Academics share one thing with the corporate world - most people want to climb the socio-economic ladder.

A post at an elite university like Oxford or Caltech is the crowning achievement of a career — but some believe it will also improve the quality of their work, by bringing them together with other top-flight researchers.

Plausible, but Albert-Laszlo Barabasi shows in a study published in Scientific Reports it isn't the case. He's not green with Ivy envy, he is from Harvard.

Barabasi examined the careers of physicists who began publishing between 1950 and 1980 and continued to do so for at least 20 years. They ranked the impact of the institutions these people attended by counting the number of citations each institution’s papers received within five years of publication.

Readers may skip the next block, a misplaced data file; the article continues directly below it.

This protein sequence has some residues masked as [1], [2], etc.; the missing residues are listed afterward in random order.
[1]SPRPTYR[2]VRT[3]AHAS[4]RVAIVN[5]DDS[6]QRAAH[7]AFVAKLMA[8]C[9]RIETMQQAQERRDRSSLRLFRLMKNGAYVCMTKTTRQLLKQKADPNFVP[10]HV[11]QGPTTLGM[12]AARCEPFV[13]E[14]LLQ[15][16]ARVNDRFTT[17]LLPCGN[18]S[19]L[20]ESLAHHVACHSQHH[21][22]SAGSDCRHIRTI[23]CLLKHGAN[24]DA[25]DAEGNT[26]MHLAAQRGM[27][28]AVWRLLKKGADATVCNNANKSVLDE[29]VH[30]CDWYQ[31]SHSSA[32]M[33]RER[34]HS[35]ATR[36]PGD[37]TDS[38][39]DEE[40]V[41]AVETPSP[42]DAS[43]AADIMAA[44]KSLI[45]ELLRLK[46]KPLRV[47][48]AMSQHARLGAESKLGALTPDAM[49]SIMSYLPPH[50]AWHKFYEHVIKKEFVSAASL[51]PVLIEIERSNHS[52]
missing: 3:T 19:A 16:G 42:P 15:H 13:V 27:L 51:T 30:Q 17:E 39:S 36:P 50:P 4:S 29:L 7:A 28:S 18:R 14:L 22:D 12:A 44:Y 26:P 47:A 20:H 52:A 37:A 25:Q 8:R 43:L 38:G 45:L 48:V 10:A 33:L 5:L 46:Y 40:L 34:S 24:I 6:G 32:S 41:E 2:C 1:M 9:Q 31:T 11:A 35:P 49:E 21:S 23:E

By tracking the affiliations of individual physicists and counting their citations in a similar way, Barabasi was able to work out whether moving from a low- to a high-ranking university improved a physicist’s impact.

Writing in The Economist, Alex Berezow details the findings. Maybe the best institutions are hiring the famous names or the ones bringing in the most money. If you are neither of those, maybe it's because you are going to be doing all of the work for one of those first two.